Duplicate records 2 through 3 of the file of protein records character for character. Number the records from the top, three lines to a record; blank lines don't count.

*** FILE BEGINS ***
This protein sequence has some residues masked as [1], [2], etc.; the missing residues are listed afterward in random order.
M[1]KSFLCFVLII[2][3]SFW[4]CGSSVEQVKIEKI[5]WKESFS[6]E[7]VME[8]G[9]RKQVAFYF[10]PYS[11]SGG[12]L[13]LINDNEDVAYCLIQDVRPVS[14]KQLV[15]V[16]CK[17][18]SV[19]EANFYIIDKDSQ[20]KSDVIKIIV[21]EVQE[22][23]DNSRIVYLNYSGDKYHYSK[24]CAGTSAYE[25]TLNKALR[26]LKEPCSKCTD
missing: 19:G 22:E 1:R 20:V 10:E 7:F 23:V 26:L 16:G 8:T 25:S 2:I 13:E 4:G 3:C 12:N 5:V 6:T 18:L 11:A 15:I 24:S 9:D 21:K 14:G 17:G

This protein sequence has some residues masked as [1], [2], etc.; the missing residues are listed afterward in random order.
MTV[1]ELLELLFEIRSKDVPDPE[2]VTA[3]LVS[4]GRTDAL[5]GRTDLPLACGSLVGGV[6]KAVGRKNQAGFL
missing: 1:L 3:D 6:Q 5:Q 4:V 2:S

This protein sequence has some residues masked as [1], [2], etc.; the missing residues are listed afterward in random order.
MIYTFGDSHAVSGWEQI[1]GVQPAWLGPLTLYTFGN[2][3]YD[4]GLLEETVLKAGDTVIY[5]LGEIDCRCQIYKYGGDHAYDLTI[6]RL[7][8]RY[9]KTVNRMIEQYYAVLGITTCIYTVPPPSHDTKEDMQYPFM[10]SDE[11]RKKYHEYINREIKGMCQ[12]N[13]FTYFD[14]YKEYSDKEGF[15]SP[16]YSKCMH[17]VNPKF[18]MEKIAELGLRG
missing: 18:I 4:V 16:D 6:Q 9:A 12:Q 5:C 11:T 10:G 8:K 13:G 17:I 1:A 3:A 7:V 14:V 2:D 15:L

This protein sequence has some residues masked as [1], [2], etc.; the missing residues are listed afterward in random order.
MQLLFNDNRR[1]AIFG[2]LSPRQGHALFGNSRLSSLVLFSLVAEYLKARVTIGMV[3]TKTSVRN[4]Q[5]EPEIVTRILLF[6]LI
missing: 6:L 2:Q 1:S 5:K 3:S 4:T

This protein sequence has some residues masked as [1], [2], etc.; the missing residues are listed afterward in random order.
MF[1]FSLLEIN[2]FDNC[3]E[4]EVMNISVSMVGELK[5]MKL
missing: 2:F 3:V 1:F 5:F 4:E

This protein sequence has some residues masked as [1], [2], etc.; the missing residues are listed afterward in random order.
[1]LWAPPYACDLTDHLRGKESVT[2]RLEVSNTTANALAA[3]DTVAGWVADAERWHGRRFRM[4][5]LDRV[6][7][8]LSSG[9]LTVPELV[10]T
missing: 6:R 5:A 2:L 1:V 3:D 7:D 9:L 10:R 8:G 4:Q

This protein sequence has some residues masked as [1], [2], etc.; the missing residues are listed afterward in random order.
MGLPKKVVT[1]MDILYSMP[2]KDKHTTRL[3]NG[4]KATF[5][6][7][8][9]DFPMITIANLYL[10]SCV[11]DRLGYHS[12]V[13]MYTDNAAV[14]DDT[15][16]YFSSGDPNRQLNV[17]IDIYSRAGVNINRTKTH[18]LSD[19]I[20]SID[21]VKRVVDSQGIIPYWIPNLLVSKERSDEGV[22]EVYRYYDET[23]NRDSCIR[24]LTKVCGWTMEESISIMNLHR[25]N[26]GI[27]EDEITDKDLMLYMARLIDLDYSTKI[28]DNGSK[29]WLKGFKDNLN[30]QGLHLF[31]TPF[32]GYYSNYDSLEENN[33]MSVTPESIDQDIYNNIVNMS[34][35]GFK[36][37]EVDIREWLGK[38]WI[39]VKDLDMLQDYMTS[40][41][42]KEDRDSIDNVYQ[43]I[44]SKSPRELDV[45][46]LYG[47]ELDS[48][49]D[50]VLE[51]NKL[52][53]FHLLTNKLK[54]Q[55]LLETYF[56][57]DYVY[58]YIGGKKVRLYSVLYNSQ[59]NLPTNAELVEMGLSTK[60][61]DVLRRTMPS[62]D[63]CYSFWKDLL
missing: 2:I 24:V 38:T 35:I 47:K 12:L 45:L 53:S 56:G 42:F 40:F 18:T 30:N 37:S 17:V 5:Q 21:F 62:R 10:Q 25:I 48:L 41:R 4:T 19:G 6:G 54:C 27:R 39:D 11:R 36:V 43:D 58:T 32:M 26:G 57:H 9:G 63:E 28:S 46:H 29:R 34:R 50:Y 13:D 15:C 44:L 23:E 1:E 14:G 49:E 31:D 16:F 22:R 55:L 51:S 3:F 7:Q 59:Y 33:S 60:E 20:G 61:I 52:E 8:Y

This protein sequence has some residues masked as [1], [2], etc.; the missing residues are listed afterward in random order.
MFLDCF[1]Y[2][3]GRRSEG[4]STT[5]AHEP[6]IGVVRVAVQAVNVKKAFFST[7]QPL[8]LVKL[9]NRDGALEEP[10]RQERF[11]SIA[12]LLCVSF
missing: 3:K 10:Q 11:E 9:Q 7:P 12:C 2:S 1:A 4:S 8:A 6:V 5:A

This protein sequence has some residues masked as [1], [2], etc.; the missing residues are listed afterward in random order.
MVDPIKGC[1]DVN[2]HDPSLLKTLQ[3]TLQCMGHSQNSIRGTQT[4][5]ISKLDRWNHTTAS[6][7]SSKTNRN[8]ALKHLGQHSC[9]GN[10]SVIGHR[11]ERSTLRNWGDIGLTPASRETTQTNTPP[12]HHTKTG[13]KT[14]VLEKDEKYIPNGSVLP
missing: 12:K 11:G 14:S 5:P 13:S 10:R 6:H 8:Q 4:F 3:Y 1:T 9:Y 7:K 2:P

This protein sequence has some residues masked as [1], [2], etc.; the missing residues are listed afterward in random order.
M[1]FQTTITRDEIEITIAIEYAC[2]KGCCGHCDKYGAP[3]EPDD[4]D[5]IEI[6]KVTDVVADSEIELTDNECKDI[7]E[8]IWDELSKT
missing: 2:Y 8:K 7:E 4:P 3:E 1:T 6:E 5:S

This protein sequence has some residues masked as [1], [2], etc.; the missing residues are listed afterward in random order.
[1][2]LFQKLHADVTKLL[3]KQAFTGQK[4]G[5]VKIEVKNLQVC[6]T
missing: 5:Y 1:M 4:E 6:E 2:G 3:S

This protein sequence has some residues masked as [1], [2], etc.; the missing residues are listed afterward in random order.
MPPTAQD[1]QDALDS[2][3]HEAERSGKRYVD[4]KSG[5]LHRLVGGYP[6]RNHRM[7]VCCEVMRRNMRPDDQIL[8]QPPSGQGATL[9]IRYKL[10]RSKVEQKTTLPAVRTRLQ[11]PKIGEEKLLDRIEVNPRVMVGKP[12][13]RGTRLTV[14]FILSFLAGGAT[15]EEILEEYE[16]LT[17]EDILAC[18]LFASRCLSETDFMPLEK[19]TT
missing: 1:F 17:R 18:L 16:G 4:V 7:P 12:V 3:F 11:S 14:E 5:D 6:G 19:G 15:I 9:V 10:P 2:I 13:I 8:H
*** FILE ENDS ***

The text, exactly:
This protein sequence has some residues masked as [1], [2], etc.; the missing residues are listed afterward in random order.
MTV[1]ELLELLFEIRSKDVPDPE[2]VTA[3]LVS[4]GRTDAL[5]GRTDLPLACGSLVGGV[6]KAVGRKNQAGFL
missing: 1:L 3:D 6:Q 5:Q 4:V 2:S

This protein sequence has some residues masked as [1], [2], etc.; the missing residues are listed afterward in random order.
MIYTFGDSHAVSGWEQI[1]GVQPAWLGPLTLYTFGN[2][3]YD[4]GLLEETVLKAGDTVIY[5]LGEIDCRCQIYKYGGDHAYDLTI[6]RL[7][8]RY[9]KTVNRMIEQYYAVLGITTCIYTVPPPSHDTKEDMQYPFM[10]SDE[11]RKKYHEYINREIKGMCQ[12]N[13]FTYFD[14]YKEYSDKEGF[15]SP[16]YSKCMH[17]VNPKF[18]MEKIAELGLRG
missing: 18:I 4:V 16:D 6:Q 9:A 12:Q 5:C 11:T 10:G 8:K 13:G 17:I 1:A 3:A 7:V 14:V 2:D 15:L